Lufthansa Cargo looks sharp in sharkskin

No, it’s not a fashion statement. Instead, the airline will be improving its aerodynamics based on what it has learned from sharks. It will soon be coating its aircraft with AeroSHARK: A
foil that reproduces the features of sharkskin, which has evolved since the Paleozoic era, a good 500 million years, and gives the animals tremendous gliding ability. What has proven its worth in
the water could also be useful in the air, Lufthansa Cargo, Lufthansa Technik, and chemical producer BASF reasoned. The result of their joint efforts is an artificial sheathing layer for
aircraft, reducing kerosene consumption.

According to the three companies’ joint release published today (03MAY21), Lufthansa Cargo will equip its entire fleet of 10 B777 freighter aircraft with AeroSHARK. That’s what they call their
product foil that mimics the fine structure of sharkskin, consisting of riblets measuring around 50 micrometers each.

Copied from nature
Sharks were the role models because, unlike fish scale, their skin offers no resistance to the water and does not create eddies. Therefore, nature has created a perfect template for the aviation
industry because here, too, the focus is on optimal aerodynamic capabilities and the reduction of frictional resistance. Thus aircraft, while flying, resemble sharks gliding through the water.
 
Equipping the 10 Triple Seven freighters with the foil translates into annual savings of around 3,700 tons of kerosene and just under 11,700 tons of greenhouse gas emissions. This is the
equivalent of 48 individual freighter flights from Frankfurt to Shanghai, the release states.

Partnership-based approach
In a statement, BASF points out that there are similarities between the aviation and chemical industries since both face comparable challenges: “ongoing progress must be made with climate
protection despite high energy requirements,”
states Markus Kamieth, Member of the Board of Executive Directors of BASF. The manager goes on to say: “By collaborating closely, and
successfully combining our know-how in surface design and aerodynamics, we have now succeeded in taking a major step forward. This is an excellent example of sustainability in practice, achieved
through partnership-based collaboration and innovative technologies.”  


But just incasing the freighters with a sharkskin foil is definitely not enough since it is a material modification and requires official approval. Therefore, Lufthansa Cargo first has to obtain
a Supplemental Type Certificate (STC) for its 777F from the European Union Aviation Safety Agency (EASA) – mandatory for operation – before the film can be applied.


“Thanks to sharkskin technology, we can further reduce the carbon footprint of our modern fleet. The investments we have made in rolling out AeroSHARK at Lufthansa Cargo consciously reaffirm
our commitment to the United Nation’s sustainable development goal on climate action,”
explains Dorothea von Boxberg, Chief Executive Officer of Lufthansa Cargo AG on the occasion. Equipping
the freighter fleet with AeroSHARK will commence in 2022.

Lufthansa Cargo B777F demonstrating the sharkskin foil – courtesy LCAG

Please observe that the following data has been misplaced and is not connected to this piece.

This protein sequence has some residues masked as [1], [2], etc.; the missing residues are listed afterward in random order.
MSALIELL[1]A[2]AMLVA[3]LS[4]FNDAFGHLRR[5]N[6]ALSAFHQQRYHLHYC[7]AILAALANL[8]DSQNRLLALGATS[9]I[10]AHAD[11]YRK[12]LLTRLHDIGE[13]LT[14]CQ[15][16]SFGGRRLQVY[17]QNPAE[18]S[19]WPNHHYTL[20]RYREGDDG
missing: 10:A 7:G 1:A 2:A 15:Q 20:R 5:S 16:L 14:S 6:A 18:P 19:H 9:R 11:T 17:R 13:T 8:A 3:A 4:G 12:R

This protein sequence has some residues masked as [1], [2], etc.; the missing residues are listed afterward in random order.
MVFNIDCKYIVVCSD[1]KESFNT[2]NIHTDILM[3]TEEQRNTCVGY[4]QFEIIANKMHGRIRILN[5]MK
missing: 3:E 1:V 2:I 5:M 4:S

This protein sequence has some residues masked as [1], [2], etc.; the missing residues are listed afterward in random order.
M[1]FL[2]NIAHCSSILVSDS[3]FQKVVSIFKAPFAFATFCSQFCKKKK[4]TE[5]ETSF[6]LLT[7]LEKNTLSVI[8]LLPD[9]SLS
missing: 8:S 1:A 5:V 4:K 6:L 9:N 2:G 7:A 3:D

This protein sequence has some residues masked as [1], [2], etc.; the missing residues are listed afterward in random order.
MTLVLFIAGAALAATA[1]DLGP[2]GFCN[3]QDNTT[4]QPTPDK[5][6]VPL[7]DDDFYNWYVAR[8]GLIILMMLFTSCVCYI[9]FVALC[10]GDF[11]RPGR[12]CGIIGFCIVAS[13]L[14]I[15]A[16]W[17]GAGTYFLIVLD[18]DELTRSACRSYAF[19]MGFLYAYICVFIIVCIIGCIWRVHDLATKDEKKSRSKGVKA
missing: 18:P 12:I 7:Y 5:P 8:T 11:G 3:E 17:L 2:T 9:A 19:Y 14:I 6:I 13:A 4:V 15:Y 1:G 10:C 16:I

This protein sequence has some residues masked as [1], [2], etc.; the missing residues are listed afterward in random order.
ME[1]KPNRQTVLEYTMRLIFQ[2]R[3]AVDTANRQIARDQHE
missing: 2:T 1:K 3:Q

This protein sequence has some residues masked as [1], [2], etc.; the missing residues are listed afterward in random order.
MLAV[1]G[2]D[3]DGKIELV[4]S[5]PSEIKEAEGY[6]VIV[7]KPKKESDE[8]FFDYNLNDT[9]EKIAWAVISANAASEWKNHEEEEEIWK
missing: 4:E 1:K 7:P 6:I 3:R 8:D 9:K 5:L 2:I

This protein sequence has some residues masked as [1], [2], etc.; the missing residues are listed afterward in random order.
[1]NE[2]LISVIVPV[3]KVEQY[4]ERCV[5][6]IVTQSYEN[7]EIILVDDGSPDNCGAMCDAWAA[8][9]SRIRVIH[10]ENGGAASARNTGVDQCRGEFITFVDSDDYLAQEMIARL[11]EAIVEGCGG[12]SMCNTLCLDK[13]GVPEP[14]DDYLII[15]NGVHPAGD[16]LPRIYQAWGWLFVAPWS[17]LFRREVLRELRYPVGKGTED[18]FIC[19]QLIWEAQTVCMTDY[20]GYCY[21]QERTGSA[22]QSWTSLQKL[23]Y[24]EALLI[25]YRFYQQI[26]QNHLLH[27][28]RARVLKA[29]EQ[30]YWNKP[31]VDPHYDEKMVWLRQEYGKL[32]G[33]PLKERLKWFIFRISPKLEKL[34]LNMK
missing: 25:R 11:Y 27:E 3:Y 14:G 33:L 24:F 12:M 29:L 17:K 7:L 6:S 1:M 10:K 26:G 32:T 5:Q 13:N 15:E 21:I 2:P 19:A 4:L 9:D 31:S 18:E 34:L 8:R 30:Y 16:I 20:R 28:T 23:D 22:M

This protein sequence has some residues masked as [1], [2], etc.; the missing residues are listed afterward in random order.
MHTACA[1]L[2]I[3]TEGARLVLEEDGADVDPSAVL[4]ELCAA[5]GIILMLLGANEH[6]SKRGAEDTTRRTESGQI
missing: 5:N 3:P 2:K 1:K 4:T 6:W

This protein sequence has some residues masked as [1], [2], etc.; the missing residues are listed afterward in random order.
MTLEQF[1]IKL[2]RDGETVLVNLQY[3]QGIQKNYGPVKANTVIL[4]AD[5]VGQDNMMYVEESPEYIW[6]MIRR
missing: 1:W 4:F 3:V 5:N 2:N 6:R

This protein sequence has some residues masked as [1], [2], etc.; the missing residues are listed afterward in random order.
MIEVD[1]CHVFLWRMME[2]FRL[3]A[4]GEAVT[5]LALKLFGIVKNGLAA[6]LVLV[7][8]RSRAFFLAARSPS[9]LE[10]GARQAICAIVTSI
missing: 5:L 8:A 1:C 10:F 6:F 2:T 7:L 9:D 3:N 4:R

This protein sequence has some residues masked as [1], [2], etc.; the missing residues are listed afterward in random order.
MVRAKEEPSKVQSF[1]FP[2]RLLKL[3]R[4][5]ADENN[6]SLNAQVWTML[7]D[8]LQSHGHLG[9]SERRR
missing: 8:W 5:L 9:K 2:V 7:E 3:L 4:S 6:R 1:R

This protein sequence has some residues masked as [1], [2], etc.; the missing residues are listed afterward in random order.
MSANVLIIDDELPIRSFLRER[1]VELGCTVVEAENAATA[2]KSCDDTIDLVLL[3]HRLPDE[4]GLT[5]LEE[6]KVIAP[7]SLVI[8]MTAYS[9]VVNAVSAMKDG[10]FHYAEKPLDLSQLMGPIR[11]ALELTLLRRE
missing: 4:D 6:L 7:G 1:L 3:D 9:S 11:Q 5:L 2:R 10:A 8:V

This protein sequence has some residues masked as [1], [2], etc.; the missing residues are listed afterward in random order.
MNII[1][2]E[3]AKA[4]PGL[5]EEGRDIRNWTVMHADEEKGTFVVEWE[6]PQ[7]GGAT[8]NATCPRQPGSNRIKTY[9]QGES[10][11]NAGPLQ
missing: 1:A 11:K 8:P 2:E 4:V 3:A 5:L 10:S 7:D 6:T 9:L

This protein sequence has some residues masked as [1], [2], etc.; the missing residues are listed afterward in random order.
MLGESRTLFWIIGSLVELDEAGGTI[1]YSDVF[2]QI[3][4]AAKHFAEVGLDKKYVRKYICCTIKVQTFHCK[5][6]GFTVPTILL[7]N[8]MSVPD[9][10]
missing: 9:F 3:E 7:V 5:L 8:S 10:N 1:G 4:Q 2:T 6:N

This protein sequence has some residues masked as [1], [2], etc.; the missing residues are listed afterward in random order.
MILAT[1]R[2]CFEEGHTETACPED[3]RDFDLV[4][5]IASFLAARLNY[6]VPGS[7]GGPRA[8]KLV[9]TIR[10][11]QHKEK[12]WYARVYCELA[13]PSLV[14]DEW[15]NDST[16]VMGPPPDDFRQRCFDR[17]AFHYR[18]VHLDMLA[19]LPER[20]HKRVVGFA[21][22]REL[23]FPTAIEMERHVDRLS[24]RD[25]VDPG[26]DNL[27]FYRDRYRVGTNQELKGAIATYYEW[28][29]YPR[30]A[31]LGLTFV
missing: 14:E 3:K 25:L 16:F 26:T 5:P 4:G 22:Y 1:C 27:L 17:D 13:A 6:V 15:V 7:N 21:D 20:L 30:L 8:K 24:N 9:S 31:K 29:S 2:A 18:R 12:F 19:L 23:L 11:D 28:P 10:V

Lufthansa Cargo B777F demonstrating the sharkskin foil – courtesy LCAG

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The new product is extremely resilient
The AeroSHARK solution was jointly developed by BASF and Lufthansa Technik. Their challenge was to come up with a product that is extremely durable and water resistant because the foil is
permanently exposed to strong UV radiation, including temperature and pressure fluctuations at high altitudes. Other criteria include its simple application and handling, and not least, it needed
to be easy to repair.


Johannes Bussmann, CEO of Lufthansa Technik AG wraps it up: “We have always used our wealth of expertise as a global market leader in technical aircraft services to also contribute to
reducing the ecological footprint of our industry. In doing so, we can leverage significant savings potential from all aircraft generations. I am therefore very proud that we will soon be able to
transfer the positive findings of the validation phase into the series application with Lufthansa Cargo,”
states the manager.
In a further statement he lauds the constructive collaboration with BASF during the product development. It is “the best example of cross-sector cooperation in the interest of the
sustainability of the aviation industry”
.


Lufthansa Group also follows green strategy
In a separate release today, the Lufthansa Group announced that the Supervisory Board approved the purchase of 10 highly efficient long-haul aircraft as it continues to modernize its fleet: five
Airbus A350-900 and five Boeing 787-9 aircraft will soon join the Lufthansa fleet; part of an upgrade that will see 175 new aircraft join the Group over the next 10 years to replace older
aircraft. The highly economical and fuel-efficient new versions enable a 30% saving on fuel and CO2 emissions, and thus make a major contribution to the Group’s sustainability initiatives.


Carsten Spohr, Chairman of the Executive Board and CEO of Deutsche Lufthansa AG said: “Even in these challenging times, we are consistently investing in more modern, more economical, and
lower-emission aircraft. Due to anti-cyclical opportunities, we are modernizing our long-haul fleet even faster than we had planned to before the pandemic began. The new aircraft are the most
modern of their kind. We want to further expand our global leadership, among other things through innovative premium products and a state-of-the-art fleet – especially because of our
responsibility towards the environment.”

Heiner Siegmund

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Source: Cargoforwarder

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